Jeffersontown, KY –Hundreds of child advocates from across Kentucky are in Frankfort today on the opening day of the special legislative session for the Fund Kids First Rally. Those present are speaking out for restored funding to the Child Care Assistance and Kinship Care Programs and asking state leaders to “Fund Kids First” when they return to Frankfort in January to work on the next two-year budget.

The rally comes after the state ended its fiscal year with a $70.6 million surplus and put some of the surplus into the rainy day fund. This occurred after the Governor implemented deep cuts to the Child Care Assistance Program and the Kinship Care Program. Child advocates are using this opportunity to let state legislators and the Governor know that “Budget cuts = Rainy days for kids” and it’s time to “Fund Kids First” including restored funding to the Child Care Assistance Program and the Kinship Care Program.

“It’s that dad who can’t enroll in the community college this year because he has to find a way to take care of his kid. It’s that mom who was making some progress in her work who had to quit, because again, they couldn’t afford quality child care,” said Terry Brooks, executive director of Kentucky Youth Advocates.

Since April 1, no new families have been able to receive child care assistance or apply for the Kinship Care Program. Child care assistance helps low-income working families afford child care while the Kinship Care Program provides financial support to grandparents and other relatives who are raising children because they cannot live safely with their parents. In addition, the state changed income eligibility limits for child care assistance from 150 percent to 100 percent of the poverty level, causing 8,700 families to lose child care assistance each month.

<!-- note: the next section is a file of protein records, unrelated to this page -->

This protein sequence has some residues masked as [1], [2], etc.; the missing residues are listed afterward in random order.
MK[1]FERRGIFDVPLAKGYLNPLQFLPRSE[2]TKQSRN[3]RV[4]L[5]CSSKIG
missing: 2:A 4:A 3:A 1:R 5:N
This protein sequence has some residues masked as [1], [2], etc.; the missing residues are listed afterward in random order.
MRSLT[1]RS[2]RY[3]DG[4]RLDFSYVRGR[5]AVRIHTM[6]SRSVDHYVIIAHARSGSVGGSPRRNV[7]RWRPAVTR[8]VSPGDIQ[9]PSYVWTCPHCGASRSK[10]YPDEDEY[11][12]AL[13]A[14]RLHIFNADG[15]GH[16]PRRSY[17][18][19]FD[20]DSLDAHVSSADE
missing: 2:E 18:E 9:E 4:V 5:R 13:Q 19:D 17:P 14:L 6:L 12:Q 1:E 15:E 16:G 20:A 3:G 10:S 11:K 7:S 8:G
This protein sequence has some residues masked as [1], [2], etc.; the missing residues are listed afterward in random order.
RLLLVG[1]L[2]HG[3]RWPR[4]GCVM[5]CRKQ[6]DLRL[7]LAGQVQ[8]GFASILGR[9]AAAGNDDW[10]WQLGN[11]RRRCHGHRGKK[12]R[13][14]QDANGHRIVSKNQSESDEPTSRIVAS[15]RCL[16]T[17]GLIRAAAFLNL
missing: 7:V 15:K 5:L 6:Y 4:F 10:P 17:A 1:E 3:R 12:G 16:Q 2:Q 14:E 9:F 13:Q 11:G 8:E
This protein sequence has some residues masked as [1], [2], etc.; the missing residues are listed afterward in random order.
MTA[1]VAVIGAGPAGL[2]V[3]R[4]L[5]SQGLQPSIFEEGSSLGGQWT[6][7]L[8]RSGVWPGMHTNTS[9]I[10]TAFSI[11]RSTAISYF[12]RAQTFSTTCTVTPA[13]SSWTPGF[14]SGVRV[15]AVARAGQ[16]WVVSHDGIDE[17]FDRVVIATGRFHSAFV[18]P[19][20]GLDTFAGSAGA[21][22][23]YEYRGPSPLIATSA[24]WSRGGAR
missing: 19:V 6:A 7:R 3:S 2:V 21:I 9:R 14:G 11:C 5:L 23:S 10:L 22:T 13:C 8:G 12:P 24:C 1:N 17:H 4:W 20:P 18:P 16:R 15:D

Several speakers at the rally either benefited from the child care and kinship care programs or are directly impacted by the cuts. Sharon Yelton, a speaker at the rally, relied on the Child Care Assistance Program 18 years ago when she became a single mom so that she could work and attend school.

“Without the program, I could not have gotten my Bachelor’s degree and graduated with honors while also staying employed,” said Ms. Yelton. “More importantly, I was able to use a licensed child care center and I didn’t have to worry about the quality of care for my daughter.  Once I graduated, I continued to use the program until I found full-time employment at Harvard University. None of this would be possible without the Child Care Assistance Program.”

Another speaker, Sandra Flynn, is a nurse from Lexington caring for five grandchildren and knows the importance of the Kinship Care Program. She understands how caring for kin children can result in extreme financial hardship even though she is trying to do the right thing by her grandkids.

Rally attendees brought umbrellas and ponchos to show these cuts are causing “Rainy days for kids” and delivered two key messages to the Governor, Speaker of the House, Senate President and their own legislators:

  1. Restore funding to the Child Care Assistance Program and Kinship Care Program.
  2. Build a state budget that gives every child the best opportunity to thrive in childhood and succeed as an adult.

“In the past year, there was enough money for theme parks, bourbon and business, but apparently not enough money for kids,” added Brooks. “It’s time for our Governor, House and Senate Leadership, and all legislators to fund kids first. We look forward to working with them on that now and during the 2014 General Assembly session.”

Several child advocacy and child serving organizations collectively organized the rally. If you would like additional information or to schedule interviews with rally speakers or other advocates, please contact Andrea Bennett at or 502-381-1176.